The United Nations Food and Agricultural Organization (FAO) today predicted a rise in world cereal production this year but warned that prices will remain at record levels and could even increase.
Greater anticipated production is resulting from winter grain plantings and good weather among major producers in Europe and in the United States, coupled with a generally satisfactory outlook elsewhere, according to FAO’s latest Crop Prospects and Food Situation report.
But with dwindling stocks, continuing strong demand for cereals is keeping international prices high, despite a record world harvest last season, the report said. International wheat prices last month were 83 per cent higher than in January 2007.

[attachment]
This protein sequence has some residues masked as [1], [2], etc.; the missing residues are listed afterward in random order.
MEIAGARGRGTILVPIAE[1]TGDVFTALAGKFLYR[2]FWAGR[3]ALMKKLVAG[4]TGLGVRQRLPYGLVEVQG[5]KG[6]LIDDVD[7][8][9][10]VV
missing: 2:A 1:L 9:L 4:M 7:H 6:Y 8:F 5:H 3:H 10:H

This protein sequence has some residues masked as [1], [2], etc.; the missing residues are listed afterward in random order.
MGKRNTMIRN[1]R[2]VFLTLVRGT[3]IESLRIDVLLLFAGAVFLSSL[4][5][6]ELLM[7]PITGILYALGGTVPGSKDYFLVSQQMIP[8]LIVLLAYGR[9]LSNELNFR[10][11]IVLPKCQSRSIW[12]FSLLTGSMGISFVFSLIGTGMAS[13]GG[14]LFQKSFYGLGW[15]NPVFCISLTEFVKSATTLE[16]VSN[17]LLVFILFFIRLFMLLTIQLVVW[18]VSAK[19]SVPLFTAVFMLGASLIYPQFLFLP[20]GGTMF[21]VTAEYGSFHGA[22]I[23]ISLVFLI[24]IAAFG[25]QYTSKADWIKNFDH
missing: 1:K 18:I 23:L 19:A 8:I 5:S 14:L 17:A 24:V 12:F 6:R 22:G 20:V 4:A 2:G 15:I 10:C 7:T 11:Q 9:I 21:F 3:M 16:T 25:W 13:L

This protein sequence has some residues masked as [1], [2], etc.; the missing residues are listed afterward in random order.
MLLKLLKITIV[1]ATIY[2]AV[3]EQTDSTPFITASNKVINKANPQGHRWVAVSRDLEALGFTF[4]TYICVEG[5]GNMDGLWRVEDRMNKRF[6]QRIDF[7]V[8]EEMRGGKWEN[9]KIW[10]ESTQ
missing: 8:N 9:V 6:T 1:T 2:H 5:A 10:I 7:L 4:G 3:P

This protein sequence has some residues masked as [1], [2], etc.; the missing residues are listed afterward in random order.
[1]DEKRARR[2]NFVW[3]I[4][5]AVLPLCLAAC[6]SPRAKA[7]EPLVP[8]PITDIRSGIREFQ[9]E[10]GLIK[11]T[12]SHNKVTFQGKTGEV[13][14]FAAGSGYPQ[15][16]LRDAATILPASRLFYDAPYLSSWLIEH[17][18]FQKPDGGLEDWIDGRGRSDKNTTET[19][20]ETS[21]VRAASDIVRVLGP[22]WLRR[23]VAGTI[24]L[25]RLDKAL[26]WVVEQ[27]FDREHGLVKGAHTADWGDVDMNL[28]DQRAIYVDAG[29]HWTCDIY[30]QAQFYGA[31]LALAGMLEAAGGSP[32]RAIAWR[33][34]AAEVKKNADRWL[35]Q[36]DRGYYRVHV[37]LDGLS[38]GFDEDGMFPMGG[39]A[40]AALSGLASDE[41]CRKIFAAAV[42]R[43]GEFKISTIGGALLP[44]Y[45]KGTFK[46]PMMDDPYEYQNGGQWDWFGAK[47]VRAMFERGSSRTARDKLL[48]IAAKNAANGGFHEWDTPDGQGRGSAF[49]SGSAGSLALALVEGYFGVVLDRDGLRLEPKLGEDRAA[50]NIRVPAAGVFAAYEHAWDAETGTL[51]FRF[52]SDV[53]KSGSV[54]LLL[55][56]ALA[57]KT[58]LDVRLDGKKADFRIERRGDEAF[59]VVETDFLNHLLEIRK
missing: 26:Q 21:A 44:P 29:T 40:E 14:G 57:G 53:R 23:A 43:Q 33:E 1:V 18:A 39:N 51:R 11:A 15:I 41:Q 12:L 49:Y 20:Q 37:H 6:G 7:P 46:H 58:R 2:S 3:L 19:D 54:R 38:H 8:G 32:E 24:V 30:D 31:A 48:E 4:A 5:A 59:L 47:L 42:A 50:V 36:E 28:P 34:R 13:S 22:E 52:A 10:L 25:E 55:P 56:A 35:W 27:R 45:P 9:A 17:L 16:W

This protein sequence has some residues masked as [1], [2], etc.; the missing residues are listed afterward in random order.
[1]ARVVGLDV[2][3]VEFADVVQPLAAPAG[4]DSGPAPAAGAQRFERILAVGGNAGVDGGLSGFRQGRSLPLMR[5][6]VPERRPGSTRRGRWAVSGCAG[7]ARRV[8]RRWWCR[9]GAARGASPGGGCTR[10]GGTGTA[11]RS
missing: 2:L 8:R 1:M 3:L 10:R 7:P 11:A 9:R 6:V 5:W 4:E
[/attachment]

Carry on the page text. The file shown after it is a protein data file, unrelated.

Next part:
Poor countries where food is scarce are expected to import less cereal but pay more, FAO said. “Cereal imports for all Low-Income Food-Deficit countries in 2007-08 are forecast to decline by about 2 per cent in volume, but as a result of soaring international cereal prices and freight rates, their cereal import bill is projected to rise by 35 per cent for the second consecutive year,” the agency said in a news release.
Worldwide, 36 countries are currently facing food crises, according to the report.